Every year, greenhouse gas (GHG) emissions reduction becomes more urgent as the effects of climate change become more dangerous. It's become critical for organisations to take action - particularly in the electronics industry, which is responsible for 4% of global emissions.
For original electronics manufacturers (OEMs), reducing Scope 1 and 2 emissions is important not only for mitigating the impact of climate change but also for improving their bottom line and reputation in the market.
Scope 1 and 2 emissions: a recap
Scope 1 emissions are generated by your processes that use energy. This includes onsite energy consumption from boilers and furnaces, cooling systems and manufacturing equipment, as well as company-owned vehicles used for transporting goods and personnel.
Scope 2 emissions are those created by the energy powering those processes. In other words, emissions you generate indirectly from purchased electricity for use at your manufacturing sites.
The Scope 1 and 2 emissions you produce are very much within your control. This is unlike Scope 3 emissions, which cover the indirect emissions that occur in the value chain. These are harder to tackle, and why most companies tend to focus first on reducing Scope 1 and 2 emissions.
Making a difference: the opportunity for OEMs
The need for sustainable manufacturing methods in the electronics industry is increasingly pressing, and IDTechEx's recent report on Sustainable Electronics Manufacturing 2023-2033 sheds light on the potential benefits of embracing such methods.
The report reveals that electronics manufacturers can significantly reduce their environmental impact and also reap financial benefits by adopting sustainable practices.
Companies like Intel, Samsung, STMicroeletronics, and LG Electronics are already leading the way in reducing their Scope 1 and 2 emissions. There are numerous ways OEMs can reduce their emissions and environmental footprint whilst also making significant cost savings.
Strategies for reducing Scope 1 and 2 emissions
Reduce energy usage
Reducing your energy usage is crucial to help fight climate change. By replacing on-premises fossil fuel sources with low or no-carbon energy sources like biomass, recovered heating, heat pumps, or electric heating, OEMs can reduce their carbon footprint and achieve significant Scope 1 emissions reductions. As an example, upgrading to hybrid or electric models from hydraulic-powered injection moulding machines is one great option.
Sourcing electricity from renewable sources like wind, solar, or hydropower can also significantly reduce energy consumption and indirect emissions from purchased electricity.
You can also review the raw materials you use and move towards renewable sources to further cut down on your energy requirements. The manufacture of some materials is especially energy-intensive - the production of liquid silicone rubber for instance, which requires temperatures of 179–198°C.
Reduce water usage
OEMs often consume a lot of water during the manufacturing process as it can be used for cooling, cleaning, and even within some finished products. Auditing your water use will provide you with insight into how you can reduce your waste and reuse water where possible.
An estimated 8000 litres of water is consumed in the manufacturing of a single integrated circuit with a single fab using up to 15 million litres per day. The likes of Intel and Samsung are leading the way in enacting water conservation measures, also resulting in greater self-sufficiency and reduced costs.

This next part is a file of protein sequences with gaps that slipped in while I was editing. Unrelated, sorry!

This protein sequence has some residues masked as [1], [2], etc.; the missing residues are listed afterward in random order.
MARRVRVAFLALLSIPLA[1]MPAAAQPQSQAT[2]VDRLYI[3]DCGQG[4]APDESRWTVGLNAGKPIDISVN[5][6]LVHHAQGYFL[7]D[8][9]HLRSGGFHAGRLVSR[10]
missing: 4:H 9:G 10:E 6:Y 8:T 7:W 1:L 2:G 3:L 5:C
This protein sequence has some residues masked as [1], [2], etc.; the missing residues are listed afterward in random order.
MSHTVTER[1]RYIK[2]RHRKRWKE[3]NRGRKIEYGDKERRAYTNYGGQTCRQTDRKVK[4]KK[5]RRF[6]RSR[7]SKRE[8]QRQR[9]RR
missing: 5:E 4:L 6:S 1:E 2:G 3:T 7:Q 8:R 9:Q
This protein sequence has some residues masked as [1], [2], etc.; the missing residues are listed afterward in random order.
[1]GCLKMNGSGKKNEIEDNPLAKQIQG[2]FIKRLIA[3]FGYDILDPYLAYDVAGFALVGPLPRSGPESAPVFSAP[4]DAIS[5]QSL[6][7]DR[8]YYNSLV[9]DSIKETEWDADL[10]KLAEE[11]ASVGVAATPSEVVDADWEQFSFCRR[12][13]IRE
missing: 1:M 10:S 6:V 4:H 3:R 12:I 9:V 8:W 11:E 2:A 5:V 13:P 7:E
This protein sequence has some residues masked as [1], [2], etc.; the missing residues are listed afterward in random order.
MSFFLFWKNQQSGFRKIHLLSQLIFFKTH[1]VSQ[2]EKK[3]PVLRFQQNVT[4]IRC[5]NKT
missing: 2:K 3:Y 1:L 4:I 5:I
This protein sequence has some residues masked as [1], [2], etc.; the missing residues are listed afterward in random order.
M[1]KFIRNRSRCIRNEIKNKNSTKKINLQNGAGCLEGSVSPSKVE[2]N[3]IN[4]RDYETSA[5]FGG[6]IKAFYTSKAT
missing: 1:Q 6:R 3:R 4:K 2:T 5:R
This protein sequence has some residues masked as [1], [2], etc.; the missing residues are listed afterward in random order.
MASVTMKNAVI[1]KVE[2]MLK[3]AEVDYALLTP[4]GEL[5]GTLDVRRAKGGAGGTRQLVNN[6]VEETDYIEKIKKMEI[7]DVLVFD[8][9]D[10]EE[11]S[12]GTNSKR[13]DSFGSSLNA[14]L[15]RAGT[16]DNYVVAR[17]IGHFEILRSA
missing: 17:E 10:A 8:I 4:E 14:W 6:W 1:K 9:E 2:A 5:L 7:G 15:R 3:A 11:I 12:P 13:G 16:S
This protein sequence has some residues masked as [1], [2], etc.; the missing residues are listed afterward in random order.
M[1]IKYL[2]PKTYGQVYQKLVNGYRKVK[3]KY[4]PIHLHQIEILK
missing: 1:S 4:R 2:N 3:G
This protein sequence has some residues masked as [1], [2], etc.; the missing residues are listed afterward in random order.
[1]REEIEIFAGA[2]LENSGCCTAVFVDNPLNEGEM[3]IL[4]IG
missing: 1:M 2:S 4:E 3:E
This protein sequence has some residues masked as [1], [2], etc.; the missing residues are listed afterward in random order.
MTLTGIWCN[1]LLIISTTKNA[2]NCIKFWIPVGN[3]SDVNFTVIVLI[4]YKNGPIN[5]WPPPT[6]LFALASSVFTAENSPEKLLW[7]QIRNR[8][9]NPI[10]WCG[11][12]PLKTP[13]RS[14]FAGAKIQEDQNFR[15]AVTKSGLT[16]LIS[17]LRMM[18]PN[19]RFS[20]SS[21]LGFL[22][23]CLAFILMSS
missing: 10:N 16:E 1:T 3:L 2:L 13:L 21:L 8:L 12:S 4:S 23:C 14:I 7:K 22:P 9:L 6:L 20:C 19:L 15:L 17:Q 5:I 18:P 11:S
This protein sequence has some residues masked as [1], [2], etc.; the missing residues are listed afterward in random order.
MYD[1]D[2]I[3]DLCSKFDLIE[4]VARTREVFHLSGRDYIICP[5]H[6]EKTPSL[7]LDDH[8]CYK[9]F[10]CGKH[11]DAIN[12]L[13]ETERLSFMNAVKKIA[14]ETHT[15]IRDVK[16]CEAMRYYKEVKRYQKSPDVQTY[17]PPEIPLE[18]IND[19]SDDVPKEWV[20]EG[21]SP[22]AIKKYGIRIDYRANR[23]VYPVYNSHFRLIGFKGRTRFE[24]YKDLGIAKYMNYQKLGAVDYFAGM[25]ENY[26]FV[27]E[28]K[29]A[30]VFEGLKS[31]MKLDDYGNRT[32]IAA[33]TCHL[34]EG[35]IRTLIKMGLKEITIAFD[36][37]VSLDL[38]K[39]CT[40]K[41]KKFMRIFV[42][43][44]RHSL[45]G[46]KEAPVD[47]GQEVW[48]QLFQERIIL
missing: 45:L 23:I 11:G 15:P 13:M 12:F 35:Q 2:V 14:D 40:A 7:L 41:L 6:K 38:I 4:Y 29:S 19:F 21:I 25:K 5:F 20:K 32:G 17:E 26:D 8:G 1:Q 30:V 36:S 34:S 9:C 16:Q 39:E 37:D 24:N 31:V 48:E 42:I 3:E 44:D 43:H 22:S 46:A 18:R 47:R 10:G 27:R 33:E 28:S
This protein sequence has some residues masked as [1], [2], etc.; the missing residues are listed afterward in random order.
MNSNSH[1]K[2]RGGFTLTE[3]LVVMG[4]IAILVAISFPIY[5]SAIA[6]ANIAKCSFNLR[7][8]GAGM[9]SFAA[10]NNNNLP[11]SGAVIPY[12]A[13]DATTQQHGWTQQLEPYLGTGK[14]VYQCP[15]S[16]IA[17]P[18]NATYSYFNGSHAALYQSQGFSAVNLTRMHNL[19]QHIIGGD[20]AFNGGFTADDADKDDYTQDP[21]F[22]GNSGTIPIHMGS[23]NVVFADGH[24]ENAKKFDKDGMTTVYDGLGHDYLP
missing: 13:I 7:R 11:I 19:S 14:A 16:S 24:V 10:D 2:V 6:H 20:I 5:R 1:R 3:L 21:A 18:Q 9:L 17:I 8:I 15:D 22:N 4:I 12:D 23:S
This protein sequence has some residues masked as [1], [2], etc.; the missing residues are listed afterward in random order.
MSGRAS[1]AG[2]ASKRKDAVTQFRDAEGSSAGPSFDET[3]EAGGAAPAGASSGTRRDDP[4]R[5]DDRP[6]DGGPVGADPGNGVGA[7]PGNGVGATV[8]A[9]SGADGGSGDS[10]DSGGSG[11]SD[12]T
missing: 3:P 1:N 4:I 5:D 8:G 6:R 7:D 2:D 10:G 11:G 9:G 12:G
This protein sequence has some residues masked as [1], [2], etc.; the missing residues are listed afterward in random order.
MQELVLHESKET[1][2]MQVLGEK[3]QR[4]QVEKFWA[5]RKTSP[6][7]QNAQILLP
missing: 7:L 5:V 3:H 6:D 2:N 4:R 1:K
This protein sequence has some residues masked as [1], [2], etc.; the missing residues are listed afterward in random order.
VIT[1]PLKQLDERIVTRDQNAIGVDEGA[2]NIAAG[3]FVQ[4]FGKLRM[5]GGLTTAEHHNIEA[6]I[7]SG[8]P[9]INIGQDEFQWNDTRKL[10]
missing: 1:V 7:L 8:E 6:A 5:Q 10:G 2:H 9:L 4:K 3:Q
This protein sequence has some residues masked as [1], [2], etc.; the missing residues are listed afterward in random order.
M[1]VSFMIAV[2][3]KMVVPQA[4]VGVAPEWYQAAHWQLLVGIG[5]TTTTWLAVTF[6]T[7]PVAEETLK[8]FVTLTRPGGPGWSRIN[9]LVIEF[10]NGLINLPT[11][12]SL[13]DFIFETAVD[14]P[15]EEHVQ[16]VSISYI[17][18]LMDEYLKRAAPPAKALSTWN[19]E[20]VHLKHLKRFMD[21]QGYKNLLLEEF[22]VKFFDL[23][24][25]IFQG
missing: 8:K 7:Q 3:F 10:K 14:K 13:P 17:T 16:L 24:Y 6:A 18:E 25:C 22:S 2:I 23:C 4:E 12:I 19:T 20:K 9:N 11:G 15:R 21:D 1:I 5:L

According to the IDTechEx report, adopting additive methods for printed circuit board (PCB) manufacturing can also conserve water resources, with potential savings of up to 95%, equivalent to millions of litres per year.
Employing smart digital manufacturing methods, such as process automation and sensor technology for detecting leaks and improper material usage, can help minimise waste in production processes.
Having a proper recycling system in place in all areas of the business, from the paper used in the office to packaging from machinery, can also help to reduce waste. Where reducing waste is not an option, look for recycling or reuse opportunities.
Improving the energy efficiency of industrial processes can help reduce Scope 1 emissions. This could include measures like upgrading equipment, optimising processes, and improving insulation and ventilation.
Switch to electric vehicles
Switching to electric vehicles (EVs) in your company fleet can also significantly reduce Scope 1 emissions, as EVs do not emit any tailpipe emissions. EVs use electricity as their primary source of energy, and if the electricity is generated from renewable sources, they can effectively produce zero emissions during operation.
Even if the electricity is generated from fossil fuels, the overall emissions of an EV are still lower than those of an ICE vehicle due to the higher efficiency of electric motors and the potential for emissions reductions in the electricity generation sector.
Making the transition to EVs can also bring other benefits, such as lower operating costs, improved air quality, and reduced noise pollution. However, the emissions associated with the manufacturing and disposal of EVs should also be considered when evaluating their overall environmental impact.
Adopting Scope 1 and 2 GHG emissions reduction strategies benefits more than just the environment. It also offers significant business benefits for OEMs, such as cost savings, increased sales and customer loyalty.
With the electronics industry a huge contributor to GHG emissions, it's essential for OEMs to begin accounting for and reducing their Scope 1 and 2 emissions. This is also a stepping stone for being able to calculate Scope 3 emissions, which is ultimately where most savings can be made.